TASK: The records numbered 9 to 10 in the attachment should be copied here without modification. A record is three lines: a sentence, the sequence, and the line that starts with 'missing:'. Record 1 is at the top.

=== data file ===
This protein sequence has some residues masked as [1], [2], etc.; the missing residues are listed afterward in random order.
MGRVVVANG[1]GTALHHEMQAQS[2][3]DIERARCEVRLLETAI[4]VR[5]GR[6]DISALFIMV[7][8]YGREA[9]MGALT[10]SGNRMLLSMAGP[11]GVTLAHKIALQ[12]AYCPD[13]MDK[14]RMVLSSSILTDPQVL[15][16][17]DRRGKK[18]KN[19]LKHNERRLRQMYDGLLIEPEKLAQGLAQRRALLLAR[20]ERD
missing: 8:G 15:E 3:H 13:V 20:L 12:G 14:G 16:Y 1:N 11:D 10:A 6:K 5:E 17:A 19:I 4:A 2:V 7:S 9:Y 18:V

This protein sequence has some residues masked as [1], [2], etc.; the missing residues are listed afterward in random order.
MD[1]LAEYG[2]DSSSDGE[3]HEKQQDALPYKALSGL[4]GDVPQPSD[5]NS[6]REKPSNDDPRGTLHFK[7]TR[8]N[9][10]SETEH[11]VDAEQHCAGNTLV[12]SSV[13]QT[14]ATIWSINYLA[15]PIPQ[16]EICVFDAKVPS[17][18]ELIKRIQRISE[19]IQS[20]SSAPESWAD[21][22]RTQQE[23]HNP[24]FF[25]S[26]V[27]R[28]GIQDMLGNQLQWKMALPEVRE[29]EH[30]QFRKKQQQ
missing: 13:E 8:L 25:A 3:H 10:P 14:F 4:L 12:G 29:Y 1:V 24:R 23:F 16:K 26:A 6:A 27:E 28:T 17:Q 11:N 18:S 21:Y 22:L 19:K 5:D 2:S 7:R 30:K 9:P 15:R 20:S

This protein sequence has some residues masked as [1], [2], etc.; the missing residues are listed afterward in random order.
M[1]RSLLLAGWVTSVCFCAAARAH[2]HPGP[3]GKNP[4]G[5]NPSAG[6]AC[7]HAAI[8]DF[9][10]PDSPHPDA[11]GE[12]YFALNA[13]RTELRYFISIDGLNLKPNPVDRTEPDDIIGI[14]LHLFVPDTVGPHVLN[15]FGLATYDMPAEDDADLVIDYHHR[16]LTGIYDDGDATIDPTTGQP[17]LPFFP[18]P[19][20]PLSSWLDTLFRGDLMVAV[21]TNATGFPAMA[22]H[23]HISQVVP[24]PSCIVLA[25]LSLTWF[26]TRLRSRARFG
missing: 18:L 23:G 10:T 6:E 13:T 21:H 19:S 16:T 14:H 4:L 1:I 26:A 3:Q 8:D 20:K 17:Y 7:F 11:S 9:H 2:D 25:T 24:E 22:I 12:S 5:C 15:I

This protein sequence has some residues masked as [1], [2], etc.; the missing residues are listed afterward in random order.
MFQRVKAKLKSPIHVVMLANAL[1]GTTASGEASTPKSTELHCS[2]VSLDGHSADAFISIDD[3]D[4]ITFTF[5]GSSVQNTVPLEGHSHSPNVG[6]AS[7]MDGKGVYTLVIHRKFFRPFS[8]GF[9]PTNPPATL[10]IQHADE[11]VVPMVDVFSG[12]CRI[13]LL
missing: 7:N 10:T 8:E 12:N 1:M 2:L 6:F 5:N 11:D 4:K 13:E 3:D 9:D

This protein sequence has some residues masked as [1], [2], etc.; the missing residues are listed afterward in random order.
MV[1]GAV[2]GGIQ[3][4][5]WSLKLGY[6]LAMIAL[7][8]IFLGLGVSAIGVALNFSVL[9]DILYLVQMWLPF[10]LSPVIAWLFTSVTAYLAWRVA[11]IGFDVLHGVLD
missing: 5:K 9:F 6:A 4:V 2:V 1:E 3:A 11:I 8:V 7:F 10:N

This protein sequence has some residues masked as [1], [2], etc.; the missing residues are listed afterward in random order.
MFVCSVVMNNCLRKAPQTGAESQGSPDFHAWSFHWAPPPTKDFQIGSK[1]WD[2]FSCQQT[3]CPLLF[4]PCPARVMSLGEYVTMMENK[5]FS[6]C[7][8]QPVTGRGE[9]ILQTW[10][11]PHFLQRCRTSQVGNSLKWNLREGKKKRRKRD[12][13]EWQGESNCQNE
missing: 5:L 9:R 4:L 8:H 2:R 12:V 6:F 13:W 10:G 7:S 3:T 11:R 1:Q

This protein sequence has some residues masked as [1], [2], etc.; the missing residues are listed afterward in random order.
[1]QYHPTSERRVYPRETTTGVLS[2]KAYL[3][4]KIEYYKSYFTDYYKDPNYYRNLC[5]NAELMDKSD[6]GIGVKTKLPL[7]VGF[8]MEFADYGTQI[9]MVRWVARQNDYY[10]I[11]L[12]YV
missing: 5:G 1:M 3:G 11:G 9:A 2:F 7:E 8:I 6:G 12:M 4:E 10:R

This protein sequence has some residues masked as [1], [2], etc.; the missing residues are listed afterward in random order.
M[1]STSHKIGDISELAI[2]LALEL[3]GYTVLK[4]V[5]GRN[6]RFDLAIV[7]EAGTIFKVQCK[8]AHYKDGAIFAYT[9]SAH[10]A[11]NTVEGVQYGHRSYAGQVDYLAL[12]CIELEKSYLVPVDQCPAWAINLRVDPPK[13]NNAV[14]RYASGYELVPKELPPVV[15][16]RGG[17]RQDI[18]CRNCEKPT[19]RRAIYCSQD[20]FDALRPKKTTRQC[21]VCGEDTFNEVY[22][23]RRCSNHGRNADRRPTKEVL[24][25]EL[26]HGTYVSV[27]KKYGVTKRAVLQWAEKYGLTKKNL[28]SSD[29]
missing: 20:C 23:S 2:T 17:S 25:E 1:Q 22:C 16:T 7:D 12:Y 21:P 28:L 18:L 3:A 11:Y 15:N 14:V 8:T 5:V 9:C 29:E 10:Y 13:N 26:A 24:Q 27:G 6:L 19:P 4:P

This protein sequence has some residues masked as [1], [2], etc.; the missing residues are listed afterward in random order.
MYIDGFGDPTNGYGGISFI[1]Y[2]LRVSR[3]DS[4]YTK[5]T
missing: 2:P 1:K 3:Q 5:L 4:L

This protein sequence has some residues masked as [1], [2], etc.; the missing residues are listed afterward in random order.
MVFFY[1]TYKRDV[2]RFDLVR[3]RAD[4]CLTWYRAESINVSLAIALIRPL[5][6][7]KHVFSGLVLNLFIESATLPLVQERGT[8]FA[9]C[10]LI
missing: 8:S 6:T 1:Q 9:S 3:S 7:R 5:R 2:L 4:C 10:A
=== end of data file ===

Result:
This protein sequence has some residues masked as [1], [2], etc.; the missing residues are listed afterward in random order.
MYIDGFGDPTNGYGGISFI[1]Y[2]LRVSR[3]DS[4]YTK[5]T
missing: 2:P 1:K 3:Q 5:L 4:L

This protein sequence has some residues masked as [1], [2], etc.; the missing residues are listed afterward in random order.
MVFFY[1]TYKRDV[2]RFDLVR[3]RAD[4]CLTWYRAESINVSLAIALIRPL[5][6][7]KHVFSGLVLNLFIESATLPLVQERGT[8]FA[9]C[10]LI
missing: 8:S 6:T 1:Q 9:S 3:S 7:R 5:R 2:L 4:C 10:A